Although many concrete problems are caused by the force of expansive soils and soil that settles and/or shifts after a building is completed, it’s not always accurate to blame site conditions for cracked or settled concrete foundations. Sometimes these problems are caused by mistakes made during the construction process.

The outcome is still the same: The services of an experienced foundation repair contractor are needed to correct the problem and complete the foundation repair work. But it’s helpful to understand that concrete problems can originate when the building was under construction. Here are some of the more common construction-related issues that can cause foundation problems.

Too much rain

You dig a big hole for the foundation and set up the forms for poured concrete footings. Then it starts to rain. If the soil gets muddy and/or washes away from around and under the forms, you’ve got conditions that will compromise footing stability and possibly cause cracks and settling in the future. The same risks apply if there’s a lot of rain before wall forms are filled with concrete. Foundation contractors are supposed to wait for the soil to dry out and correct washouts before a pour, but sometimes this doesn’t happen.

Substandard reinforcement

Concrete footings and walls need the extra strength provided by reinforcing steel rods (rebar). Building codes establish minimum standards for steel reinforcement (spacing, size and location of rebar), and an engineered foundation will have even more steel. If the concrete isn’t properly reinforced for some reason, it will crack and shift more easily when soil settlement or pressure occurs.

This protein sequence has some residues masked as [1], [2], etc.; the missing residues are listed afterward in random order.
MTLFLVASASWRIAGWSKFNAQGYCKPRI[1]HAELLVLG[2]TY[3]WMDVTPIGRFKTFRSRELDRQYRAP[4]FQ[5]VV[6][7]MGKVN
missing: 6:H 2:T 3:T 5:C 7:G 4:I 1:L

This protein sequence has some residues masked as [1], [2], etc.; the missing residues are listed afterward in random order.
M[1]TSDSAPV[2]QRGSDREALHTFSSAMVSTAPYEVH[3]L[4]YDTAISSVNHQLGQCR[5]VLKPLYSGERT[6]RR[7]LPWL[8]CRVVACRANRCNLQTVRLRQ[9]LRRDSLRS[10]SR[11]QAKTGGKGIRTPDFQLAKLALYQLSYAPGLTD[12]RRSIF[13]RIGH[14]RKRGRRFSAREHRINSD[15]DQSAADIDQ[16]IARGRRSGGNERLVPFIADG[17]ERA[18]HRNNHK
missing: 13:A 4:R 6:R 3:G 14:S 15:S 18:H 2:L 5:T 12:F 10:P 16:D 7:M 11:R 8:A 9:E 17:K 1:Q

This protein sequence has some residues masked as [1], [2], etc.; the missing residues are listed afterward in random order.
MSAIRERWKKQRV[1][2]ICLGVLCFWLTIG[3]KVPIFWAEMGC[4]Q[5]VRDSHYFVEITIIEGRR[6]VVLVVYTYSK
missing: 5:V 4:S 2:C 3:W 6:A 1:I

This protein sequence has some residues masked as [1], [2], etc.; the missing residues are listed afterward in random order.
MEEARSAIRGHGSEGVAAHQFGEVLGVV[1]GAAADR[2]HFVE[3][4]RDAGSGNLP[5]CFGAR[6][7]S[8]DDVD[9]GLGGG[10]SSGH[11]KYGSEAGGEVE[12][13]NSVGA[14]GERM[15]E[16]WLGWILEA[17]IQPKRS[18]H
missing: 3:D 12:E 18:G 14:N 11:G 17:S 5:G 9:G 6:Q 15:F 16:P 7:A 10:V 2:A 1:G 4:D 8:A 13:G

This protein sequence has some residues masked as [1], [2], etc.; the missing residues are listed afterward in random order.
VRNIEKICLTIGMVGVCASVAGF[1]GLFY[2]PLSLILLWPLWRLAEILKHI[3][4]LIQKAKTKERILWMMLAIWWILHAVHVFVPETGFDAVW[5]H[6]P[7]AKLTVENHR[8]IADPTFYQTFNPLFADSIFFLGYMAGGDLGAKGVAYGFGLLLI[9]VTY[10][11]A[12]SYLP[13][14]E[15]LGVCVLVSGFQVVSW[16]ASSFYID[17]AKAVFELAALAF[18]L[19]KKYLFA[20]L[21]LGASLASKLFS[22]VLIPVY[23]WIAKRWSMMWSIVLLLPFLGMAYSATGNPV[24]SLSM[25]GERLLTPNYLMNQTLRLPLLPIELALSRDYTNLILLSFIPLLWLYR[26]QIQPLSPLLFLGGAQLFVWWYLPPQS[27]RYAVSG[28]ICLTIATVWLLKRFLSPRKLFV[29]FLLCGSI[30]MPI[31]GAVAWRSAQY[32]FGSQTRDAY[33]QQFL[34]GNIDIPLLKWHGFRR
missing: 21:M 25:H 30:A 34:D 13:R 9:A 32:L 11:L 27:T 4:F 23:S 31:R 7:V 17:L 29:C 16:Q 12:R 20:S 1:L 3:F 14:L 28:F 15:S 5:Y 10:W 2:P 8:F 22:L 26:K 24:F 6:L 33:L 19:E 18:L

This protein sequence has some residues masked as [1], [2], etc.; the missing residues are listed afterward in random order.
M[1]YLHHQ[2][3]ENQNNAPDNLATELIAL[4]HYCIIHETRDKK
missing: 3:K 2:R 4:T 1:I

Inadequate vibration

When concrete is poured into wall forms, it needs to be vibrated using a special power tool so that it will flow fully into all areas of the formwork. Without proper vibrating, air pockets can remain as the concrete cures, creating voids that become weak points in the wall.

Bad mix

Ideally, the foundation contractor and the concrete plant crew chief will collaborate to make sure that the concrete delivered to the building site has the right qualities. The concrete mix should be “tuned” to suit the temperature and weather conditions and the size and design of the foundation. Many mix factors come into play, including the thickness or slump of the mix, the ratio of cement to aggregate, and the use of admixtures to retard or accelerate hydration, control shrinkage and tolerate freezing temperatures. A bad mix often means weak concrete that will require foundation stabilization work in the future.

Uncontrolled curing

In warm weather, it’s often necessary to mist the concrete with water and keep it covered so that it doesn’t dry too quickly. When concrete cures too quickly, it can crack and weaken.


Special aerated concrete must be used when pouring concrete in freezing temperatures. If this doesn’t happen, the expansive force of freezing water will cause cracks and weakening as the concrete cures.

Backfilling too soon

The excavation for a poured concrete wall shouldn’t be filled with soil (backfilled) until the first floor has been framed and the concrete is strong enough to withstand the weight of the soil. Backfilling too soon can cause a foundation wall to crack and bow inward.

Samantha Walton currently works as a web content writer for home improvement sites. She’s a college graduate with a B.A. in communication and a concentration in public relations. She’s aspiring to one day further her education with a seminary degree. Her experience ranges from internships in marketing and public relations, content writing for local television broadcasts, to writing and editing newsletters, fliers, and other content for her local church.

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